Dealing with the Uncertainty of Social Security

More likely than not, the baby boomer generation is contemplating whether or not social security will even exist by the time they reach retirement and begin withdrawing funds from their accounts.  Their concern is definitely warranted.  Not only baby boomers should be concerned, but everyone should consider the role that social security has the potential to play in his or her retirement portfolio.

Follow the Money

Let’s consider why future of social security is unclear.  In contrast to your contributions made into a 401(k) plan or IRA, payroll taxes which are withheld from your paycheck for social security do not go directly into an account assigned to you personally.

Instead, social security funds are allocated to pay for the retirement benefits awaiting today’s retirees. Benefits will be distributed partially by payroll taxes on the next generation of workers whose benefits will then be distributed partially by the following generation, and so on.

This method has the potential to work well, however, is dependent on enough individuals paying into the system in comparison to the number of individuals collecting benefits.  In prior years, there were typically ample workers to support each recipient of benefits.

Unfortunately, in recent years that ratio has been quickly decreasing.  More disconcerting, is the fact that there is no recuperation in sight as baby boomers are increasingly reaching retirement age and beginning to collect benefits, while life expectancies are continuing to increase.  Without any action being taken, the current annual surpluses could possibly turn into deficits in this decade or the next, which would place the system in an untenable situation.

Don’t Count on It

Social security probably won’t disappear completely. Legislators would probably implement a mixture of higher payroll taxes and reduced benefits. For example, if legislators raised the “full” retirement age to reflect the longer life expectancies occurring today, this would in turn reduce benefits.  (The current full retirement age begins at age 65 for those born before 1938, 66 for those born from 1943 through 1954, and 67 for anyone born after 1959. For intervening years, the age increases by a number of months.) Another commonly debated possibility is a more fundamental re-envisioning of the program, which could possibly include private investment accounts for younger workers.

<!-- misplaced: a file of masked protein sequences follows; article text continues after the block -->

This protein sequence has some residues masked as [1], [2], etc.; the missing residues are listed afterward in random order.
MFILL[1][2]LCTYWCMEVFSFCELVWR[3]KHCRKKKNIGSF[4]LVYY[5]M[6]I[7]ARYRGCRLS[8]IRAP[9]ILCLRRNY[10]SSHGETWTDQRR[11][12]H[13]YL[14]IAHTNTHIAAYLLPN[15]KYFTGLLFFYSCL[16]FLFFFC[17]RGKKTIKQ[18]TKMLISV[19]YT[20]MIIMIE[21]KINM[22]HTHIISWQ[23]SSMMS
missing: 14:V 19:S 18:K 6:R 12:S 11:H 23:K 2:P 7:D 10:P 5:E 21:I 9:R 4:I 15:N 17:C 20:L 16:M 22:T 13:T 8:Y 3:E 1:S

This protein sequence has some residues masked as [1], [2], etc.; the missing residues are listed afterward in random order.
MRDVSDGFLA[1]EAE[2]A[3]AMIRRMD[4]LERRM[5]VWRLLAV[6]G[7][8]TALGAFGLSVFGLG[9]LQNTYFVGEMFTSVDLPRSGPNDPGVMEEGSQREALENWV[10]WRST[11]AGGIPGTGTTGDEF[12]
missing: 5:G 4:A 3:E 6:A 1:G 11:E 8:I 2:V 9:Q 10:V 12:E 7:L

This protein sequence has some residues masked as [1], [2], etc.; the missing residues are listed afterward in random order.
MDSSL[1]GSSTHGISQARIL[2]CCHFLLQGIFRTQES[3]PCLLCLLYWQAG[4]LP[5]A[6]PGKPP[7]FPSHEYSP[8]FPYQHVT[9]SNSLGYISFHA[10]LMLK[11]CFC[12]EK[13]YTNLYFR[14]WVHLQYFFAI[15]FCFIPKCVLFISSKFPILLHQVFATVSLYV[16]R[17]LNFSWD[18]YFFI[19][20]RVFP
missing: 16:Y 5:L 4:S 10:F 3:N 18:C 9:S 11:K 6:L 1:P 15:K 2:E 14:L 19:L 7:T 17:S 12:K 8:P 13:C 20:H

No matter what the case is though, your retirement plan shouldn’t depend on social security, but it should factor in your projected benefits. If your expected retirement date is sooner than later, it’s safe to say you’ll be able to count on social security being there for you in its existing form. However, if you’re relatively young, it may be more logical and more likely the possibility that the program could experience significant changes before you reach retirement age.

Find Your Comfort Level

No matter how distant or near your retirement is, you should start considering how large of a factor social security will play in your retirement strategy.  You can then determine the amount of assets you’ll need to accumulate to provide yourself with a comfortable retirement income in combination with the monthly social security stipend.

Another important factor to consider when approaching your retirement strategy is your age.  This is an important factor when taking into account your tax-advantage retirement accounts such as IRAs, 401(k) plans, and brokerage accounts.  Younger investors can usually afford to weigh their investment portfolio in higher-risk assets, such as stocks, as they have a longer time horizon and ability to wait out any possible market downturns.

With that being said, even investors who are approaching retirement should contemplate including some stocks in their portfolio to maintain pace with the rising cost of living over time.  No matter what your age, you’ll benefit from having a diversified investment portfolio.  Based on market fluctuations, assets are expected to move up and down at different times and with a diversified portfolio you have the ability to better protect yourself.  Consult with your financial advisor to help determine the appropriate asset mix that is most suitable for your financial situation.

Don’t Wait

Unfortunately, social security isn’t as secure as most individuals would like it to be.  So make sure to integrate your social security benefits, whatever they may end up being, into your wider retirement-funding strategy.

© 2015

 

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